By August 1933, 24 camps were already established in Wyoming. Seven camps were attached to the National Park Service— four in Yellowstone and three in Grand Teton. Fifteen camps were supervised by the Forest Service, including seven in Medicine Bow National Forest—at Pole Mountain, Chimney Park, Centennial, Arlington, Encampment, French Creek, and Ryan Park. There was also at least one in the Bighorn National Forest—Camp O’Connor near the subsequent Muddy Guard Station in the Buffalo Ranger District.
Because of the lack of a complete Forest Service CCC inventory, the location of seven camps during the initial year are unknown. One camp may have also been located on the Wind River Indian Reservation, still then called the Shoshone Agency, before 1937. The final Wyoming camp, GLO-1, was operated by the U.S. General Land Office, a precursor of today’s Bureau of Land Management, and located on private land near Gillette.
The number of CCC camps in Wyoming likely peaked at 32 in 1935; that number dropped to 15 camps within two years. Wyoming towns wanted more camps, not fewer, because the program provided jobs for unemployed local carpenters and other workers hired for the skilled labor required by many CCC projects. Communities located near camps also benefited economically when CCC members made weekly excursions into town. Locals lobbied their congressional representatives and the ECW director for more enrollees and more camps.
But even worthy projects promoted by commercial, business, agricultural and civic leaders were turned down. Citizens of Bridger Valley in southwestern Wyoming spent the first two years of the CCC program trying to get a camp on the Bear River in Uinta County. They needed dams built on the Green River's Black’s Fork or Smith's Fork to control flooding for approximately 200 family ranches. If the reservoirs could not be constructed, the leaders said, families would not be able to continue making a living in Bridger Valley.
The lobbying effort was led by an impressive group of officials: Fort Bridger American Legion Commander H. M. Hopkinson, Black’s Fork Water Users Association President Joseph Micheli, Uinta County Farm Bureau President Starvold Steward, Evanston Chamber of Commerce President Glen Eastman, and Van Rupe, president of the Lyman Lions Club.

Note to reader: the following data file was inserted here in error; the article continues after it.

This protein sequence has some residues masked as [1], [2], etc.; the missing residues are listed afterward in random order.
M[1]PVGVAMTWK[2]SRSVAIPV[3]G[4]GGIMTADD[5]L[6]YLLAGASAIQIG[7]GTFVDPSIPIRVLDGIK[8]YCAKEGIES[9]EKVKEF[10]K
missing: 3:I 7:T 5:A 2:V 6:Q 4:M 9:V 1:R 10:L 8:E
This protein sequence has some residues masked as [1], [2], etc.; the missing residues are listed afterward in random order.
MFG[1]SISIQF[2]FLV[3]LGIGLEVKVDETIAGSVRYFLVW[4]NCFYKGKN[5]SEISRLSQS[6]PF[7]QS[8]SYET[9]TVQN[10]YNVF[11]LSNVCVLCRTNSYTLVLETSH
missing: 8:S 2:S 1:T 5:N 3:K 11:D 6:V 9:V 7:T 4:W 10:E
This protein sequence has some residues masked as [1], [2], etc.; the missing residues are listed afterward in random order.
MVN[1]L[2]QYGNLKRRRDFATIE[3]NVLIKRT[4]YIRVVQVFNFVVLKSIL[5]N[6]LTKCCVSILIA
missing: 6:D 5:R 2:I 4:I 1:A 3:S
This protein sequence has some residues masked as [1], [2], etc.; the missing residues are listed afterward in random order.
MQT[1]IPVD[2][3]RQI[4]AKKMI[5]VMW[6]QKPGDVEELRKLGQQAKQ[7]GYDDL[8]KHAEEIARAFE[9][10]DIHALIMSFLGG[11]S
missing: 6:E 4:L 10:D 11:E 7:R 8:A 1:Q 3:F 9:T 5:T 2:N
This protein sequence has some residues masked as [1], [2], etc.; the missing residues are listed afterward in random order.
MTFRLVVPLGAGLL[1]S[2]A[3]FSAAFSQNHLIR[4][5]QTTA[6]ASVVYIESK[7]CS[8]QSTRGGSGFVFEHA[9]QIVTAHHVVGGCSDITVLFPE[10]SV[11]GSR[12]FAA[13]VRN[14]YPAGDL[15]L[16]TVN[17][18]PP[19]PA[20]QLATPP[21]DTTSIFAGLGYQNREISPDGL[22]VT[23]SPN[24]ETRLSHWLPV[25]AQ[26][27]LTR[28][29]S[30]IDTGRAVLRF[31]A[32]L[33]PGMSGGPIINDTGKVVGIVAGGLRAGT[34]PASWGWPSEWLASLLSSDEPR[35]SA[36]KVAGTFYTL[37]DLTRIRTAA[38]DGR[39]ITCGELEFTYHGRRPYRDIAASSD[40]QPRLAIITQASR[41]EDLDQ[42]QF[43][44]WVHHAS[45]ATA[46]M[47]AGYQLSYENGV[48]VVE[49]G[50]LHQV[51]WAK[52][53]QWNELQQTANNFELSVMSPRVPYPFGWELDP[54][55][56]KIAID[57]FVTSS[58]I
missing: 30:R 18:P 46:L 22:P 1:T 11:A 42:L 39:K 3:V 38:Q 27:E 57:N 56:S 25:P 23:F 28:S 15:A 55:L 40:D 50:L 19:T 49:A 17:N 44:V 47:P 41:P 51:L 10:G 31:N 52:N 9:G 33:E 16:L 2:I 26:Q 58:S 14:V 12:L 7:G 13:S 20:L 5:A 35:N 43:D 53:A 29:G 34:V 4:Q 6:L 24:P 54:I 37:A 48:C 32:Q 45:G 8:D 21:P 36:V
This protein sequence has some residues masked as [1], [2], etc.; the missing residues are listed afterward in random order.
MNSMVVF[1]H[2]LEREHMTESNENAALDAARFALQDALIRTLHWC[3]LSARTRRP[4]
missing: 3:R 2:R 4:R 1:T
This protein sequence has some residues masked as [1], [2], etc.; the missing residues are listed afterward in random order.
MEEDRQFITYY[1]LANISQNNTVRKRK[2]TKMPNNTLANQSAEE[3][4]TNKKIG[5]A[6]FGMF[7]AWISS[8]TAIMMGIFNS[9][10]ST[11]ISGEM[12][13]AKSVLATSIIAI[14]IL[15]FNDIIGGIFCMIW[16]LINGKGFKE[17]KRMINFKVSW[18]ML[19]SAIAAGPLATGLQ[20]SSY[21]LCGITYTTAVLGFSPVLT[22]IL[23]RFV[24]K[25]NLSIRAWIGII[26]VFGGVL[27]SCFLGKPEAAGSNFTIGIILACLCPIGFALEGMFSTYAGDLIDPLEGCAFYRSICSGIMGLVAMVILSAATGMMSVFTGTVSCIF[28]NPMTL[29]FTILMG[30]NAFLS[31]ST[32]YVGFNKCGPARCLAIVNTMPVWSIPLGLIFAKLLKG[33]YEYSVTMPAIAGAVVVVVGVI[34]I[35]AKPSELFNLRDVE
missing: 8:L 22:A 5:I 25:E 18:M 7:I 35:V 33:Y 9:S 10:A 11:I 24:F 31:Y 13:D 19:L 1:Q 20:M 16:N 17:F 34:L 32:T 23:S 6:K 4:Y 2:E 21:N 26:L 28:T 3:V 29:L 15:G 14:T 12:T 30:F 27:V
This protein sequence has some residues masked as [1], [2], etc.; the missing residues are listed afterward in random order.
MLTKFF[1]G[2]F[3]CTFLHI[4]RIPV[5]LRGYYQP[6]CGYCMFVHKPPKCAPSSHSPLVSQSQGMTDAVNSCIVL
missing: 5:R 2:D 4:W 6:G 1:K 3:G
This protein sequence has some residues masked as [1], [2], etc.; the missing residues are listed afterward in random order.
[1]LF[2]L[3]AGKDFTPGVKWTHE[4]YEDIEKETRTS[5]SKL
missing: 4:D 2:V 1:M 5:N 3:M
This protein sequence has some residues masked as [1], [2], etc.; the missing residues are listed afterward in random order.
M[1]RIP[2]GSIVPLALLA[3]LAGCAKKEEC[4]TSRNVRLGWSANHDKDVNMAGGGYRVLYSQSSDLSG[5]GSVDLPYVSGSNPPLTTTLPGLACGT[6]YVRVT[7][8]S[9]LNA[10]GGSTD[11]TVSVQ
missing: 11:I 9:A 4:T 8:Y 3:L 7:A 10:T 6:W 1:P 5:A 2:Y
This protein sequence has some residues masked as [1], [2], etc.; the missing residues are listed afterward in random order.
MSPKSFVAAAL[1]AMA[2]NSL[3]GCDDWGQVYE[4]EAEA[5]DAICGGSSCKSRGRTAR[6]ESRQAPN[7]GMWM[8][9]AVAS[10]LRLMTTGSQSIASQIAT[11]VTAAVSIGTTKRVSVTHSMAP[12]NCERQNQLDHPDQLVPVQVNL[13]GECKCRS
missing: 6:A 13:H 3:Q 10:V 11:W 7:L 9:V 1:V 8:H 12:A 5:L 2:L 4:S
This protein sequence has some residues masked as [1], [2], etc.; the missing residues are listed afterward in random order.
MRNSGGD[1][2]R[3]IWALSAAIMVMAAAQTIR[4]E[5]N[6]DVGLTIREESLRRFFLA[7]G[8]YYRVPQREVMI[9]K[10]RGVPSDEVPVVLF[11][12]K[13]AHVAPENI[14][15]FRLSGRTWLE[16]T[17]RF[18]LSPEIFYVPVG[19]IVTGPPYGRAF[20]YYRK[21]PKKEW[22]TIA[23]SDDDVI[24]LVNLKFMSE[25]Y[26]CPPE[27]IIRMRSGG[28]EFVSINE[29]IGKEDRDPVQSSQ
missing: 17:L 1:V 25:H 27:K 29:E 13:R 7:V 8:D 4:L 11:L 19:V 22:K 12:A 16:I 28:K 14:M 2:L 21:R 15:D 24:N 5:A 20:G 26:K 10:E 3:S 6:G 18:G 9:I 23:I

Desperate for help, the coalition noted if they could not secure a camp in Uinta County, they would "settle" for one across the state line in Utah. By 1935, though, the CCC was starting to close camps, not add them. As Roosevelt's Second New Deal began, the president ordered that camps still working on their original projects be continued, but funding was not available for new ones.
In the early days of the CCC, living conditions were primitive. The men slept in cheaply made tents until they built their own camps, with the work usually supervised by out-of-work miners and carpenters from the nearest town. This immediately established good relationships between the CCC and local residents who saw a boost in their economy from both construction and visits from the men to their towns on weekends.
The first wave of CCC enrollees were given hand-me-down U.S. Army surplus uniforms and equipment from World War I. Later, they were outfitted in new spruce green uniforms.
Fenwick said the cooks at his first Yellowstone camp regularly burned food and served cold-boiled potatoes that were hated by all of the hard-working, hungry diners. "The men had plotted to stand at signal at dinner and throw the potatoes at the mess officer," Fenwick recalled. The commanding officer, a holstered .45-caliber service revolver on his hip, told them he knew about their plan.
"I warn you that I've taken just about all I can stand from you," he said. "The first man that throws a potato in that mess hall tonight will get a bullet right between his eyes. I can put it there."
The commander stood at the mess hall door throughout the entire meal. Fenwick wasn't surprised that no potato protest materialized.
CCC members had to stretch their scarce dollars. They paid for personal items like toothpaste, tobacco products, hair oil, candy and gum, which they bought at the camp's post exchange. The men bought $2 vouchers, and the money was deducted from their pay.
To make extra money, some used their pre-CCC experience or learned new skills like cooking and took jobs in nearby communities during their off hours. Leo Vaughn, who worked at a camp in Thermopolis, knew how to sew and boosted his income by sewing on buttons and mending clothes.
Leo Kimmett, who was stationed at a CCC camp in Yellowstone, asked to borrow a typewriter from the company clerk so he could address a letter. A clerk's six-month hitch in the CCC was nearly over and the camp needed someone who could type and take over his duties. Kimmett was the only one in camp who could type, so he was the obvious replacement. He didn't mind, since the job paid him an extra $6 per month and he got to work inside, away from the tough labor outdoors.
But Kimmett didn't stay in the job long. One day he accidentally told the wrong lieutenant that he was wanted on the telephone, and the officer who should have received the message chewed him out.
"Because of that lack of communication I was given a royal, typical army verbal reprimand. This hurt," Kimmett later wrote. "Coming from the gentle farming community of Powell, [Wyo.,] where such vituperation was unknown, the shock of the reprimand, unjustified in all respects, had an acute effect on me."
After a sleepless night, the next day Kimmett asked to be put back on a work crew. "I decided that to be mentally upset like this was not worth the extra $6 a month," he recalled.
Hard work at Guernsey
Two camps run by the U.S. Bureau of Reclamation were set up in Guernsey State Park on the North Platte River in Platte County. Enrollees at one camp, BR-9, worked on the park's east side, while BR-10 was assigned to the area south of the 7-year-old Lake Guernsey.
Today, the CCC's work at Guernsey is considered one of the nation's best examples of how the program was used to enhance recreational opportunities and improve the landscape at a state park. Visitors still use many of the projects the BR-9 crew built, including the boat dock, the hand-drilled stone drinking fountain and picnic shelters named for Indian leaders Spotted Tail, Sitting Bull and Red Cloud.